In computational imaging, inverse problems describe the general process of turning measurements into images using algorithms: images from sound waves in sonar, spin orientations in magnetic resonance imaging, or X-ray absorption in computed tomography. Today, the two dominant algorithmic approaches for solving inverse problems are compressed sensing and deep learning. Compressed sensing leverages convex optimization and comes with strong theoretical guarantees of correct reconstruction, but requires linear measurements and substantial processor memory, both of which limit its applicability to many imaging modalities. In contrast, deep learning methods leverage nonconvex optimization and neural networks, allowing them to use nonlinear measurements and limited memory. However, they can be unreliable, and are difficult to inspect, analyze, and predict when they will produce correct reconstructions.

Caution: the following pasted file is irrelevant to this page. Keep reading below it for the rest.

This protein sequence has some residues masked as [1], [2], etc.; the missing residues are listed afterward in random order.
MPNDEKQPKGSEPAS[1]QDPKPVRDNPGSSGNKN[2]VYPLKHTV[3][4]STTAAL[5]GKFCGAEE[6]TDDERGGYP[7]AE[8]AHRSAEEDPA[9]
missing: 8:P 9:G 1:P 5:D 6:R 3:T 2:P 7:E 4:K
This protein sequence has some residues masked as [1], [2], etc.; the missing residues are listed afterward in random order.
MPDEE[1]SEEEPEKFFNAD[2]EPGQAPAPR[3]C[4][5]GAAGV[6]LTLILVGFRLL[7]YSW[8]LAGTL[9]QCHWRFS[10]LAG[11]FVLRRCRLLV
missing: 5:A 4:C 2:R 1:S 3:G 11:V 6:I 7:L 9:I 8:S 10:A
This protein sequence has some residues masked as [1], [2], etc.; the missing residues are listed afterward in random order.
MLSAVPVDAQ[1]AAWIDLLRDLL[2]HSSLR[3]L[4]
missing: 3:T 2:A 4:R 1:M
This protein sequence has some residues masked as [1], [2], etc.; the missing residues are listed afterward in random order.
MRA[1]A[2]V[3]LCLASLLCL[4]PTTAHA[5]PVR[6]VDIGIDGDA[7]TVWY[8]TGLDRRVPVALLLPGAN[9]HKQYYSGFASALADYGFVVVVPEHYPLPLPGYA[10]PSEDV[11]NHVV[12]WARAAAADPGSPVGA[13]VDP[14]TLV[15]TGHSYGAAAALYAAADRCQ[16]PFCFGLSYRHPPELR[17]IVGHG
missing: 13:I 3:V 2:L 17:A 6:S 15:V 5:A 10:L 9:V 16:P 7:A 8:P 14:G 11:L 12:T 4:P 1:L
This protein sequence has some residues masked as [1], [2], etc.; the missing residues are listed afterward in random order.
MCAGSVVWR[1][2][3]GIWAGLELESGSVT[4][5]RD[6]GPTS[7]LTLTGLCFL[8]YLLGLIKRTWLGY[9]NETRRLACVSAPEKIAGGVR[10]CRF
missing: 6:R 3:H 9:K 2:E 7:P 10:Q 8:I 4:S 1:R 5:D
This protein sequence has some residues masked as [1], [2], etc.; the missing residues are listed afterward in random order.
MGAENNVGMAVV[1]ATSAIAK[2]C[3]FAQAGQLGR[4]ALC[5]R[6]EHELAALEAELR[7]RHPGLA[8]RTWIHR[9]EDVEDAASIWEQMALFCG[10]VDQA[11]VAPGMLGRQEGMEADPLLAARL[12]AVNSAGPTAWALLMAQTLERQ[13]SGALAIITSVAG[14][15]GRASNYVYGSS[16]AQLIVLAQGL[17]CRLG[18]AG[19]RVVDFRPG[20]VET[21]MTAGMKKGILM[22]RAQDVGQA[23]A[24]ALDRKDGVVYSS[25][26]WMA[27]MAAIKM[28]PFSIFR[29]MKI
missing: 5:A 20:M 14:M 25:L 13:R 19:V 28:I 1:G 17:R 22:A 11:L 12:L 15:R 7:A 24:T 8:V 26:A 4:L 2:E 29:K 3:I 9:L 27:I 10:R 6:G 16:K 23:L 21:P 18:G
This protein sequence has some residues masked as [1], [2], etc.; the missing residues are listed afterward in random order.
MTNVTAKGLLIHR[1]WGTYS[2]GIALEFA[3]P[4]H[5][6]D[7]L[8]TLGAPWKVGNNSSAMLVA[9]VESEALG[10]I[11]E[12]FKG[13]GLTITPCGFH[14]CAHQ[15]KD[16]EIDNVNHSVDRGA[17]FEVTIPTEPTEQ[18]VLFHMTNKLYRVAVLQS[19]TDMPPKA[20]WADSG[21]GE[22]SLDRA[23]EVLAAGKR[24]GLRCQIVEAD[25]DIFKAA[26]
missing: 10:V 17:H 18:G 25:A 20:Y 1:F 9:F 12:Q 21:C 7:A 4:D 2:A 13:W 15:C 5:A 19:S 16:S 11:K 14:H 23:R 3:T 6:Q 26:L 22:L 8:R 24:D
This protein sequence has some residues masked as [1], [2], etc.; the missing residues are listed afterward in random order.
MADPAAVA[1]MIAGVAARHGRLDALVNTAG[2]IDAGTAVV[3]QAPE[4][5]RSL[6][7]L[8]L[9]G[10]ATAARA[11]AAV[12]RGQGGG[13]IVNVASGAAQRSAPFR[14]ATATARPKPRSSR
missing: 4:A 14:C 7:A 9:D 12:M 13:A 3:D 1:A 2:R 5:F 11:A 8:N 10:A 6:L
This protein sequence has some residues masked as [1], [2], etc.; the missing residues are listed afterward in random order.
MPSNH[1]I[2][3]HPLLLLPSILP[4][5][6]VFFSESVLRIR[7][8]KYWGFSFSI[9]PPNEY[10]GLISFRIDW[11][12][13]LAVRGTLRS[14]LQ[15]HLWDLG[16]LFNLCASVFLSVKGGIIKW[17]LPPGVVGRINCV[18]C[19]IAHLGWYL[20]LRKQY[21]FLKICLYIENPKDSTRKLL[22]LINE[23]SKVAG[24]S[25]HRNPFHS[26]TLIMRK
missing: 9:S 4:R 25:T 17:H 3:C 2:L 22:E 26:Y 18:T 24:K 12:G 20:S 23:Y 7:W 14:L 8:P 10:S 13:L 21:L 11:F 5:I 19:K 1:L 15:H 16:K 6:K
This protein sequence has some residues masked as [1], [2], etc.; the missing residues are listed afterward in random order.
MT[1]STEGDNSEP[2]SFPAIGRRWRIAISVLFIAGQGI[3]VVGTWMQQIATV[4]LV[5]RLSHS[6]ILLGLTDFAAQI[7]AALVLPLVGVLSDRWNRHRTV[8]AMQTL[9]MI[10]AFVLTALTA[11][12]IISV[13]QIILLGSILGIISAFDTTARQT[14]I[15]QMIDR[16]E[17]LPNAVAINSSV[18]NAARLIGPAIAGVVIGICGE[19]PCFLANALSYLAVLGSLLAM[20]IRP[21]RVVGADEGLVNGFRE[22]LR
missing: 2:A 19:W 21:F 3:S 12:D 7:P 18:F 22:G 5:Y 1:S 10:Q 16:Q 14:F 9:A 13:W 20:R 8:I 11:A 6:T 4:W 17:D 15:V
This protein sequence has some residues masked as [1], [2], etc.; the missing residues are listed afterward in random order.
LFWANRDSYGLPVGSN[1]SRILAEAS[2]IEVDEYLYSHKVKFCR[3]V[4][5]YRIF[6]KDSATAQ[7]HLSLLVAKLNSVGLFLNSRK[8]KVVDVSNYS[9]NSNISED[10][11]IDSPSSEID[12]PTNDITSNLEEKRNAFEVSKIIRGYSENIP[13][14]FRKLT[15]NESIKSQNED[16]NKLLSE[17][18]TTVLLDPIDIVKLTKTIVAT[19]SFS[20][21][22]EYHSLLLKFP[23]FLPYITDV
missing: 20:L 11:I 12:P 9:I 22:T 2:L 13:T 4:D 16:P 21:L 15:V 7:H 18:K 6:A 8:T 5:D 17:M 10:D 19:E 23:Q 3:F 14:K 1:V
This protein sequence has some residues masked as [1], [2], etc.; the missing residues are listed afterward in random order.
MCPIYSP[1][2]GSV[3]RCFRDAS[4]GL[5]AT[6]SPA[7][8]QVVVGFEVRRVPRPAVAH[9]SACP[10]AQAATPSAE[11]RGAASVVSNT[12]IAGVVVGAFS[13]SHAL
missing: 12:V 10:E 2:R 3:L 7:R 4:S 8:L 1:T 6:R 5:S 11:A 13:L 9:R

In this dissertation, we focus on an inverse problem central to computer vision and graphics: given calibrated photographs of a scene, recover the optical density and view-dependent color of every point in the scene. For this problem, we take steps to bridge the best aspects of compressed sensing and deep learning: (i) combining an explicit, non-neural scene representation with optimization through a nonlinear forward model, (ii) reducing memory requirements through a compressed representation that retains aspects of interpretability, and extends to dynamic scenes, and (iii) presenting a preliminary convergence analysis that suggests faithful reconstruction under our modeling.




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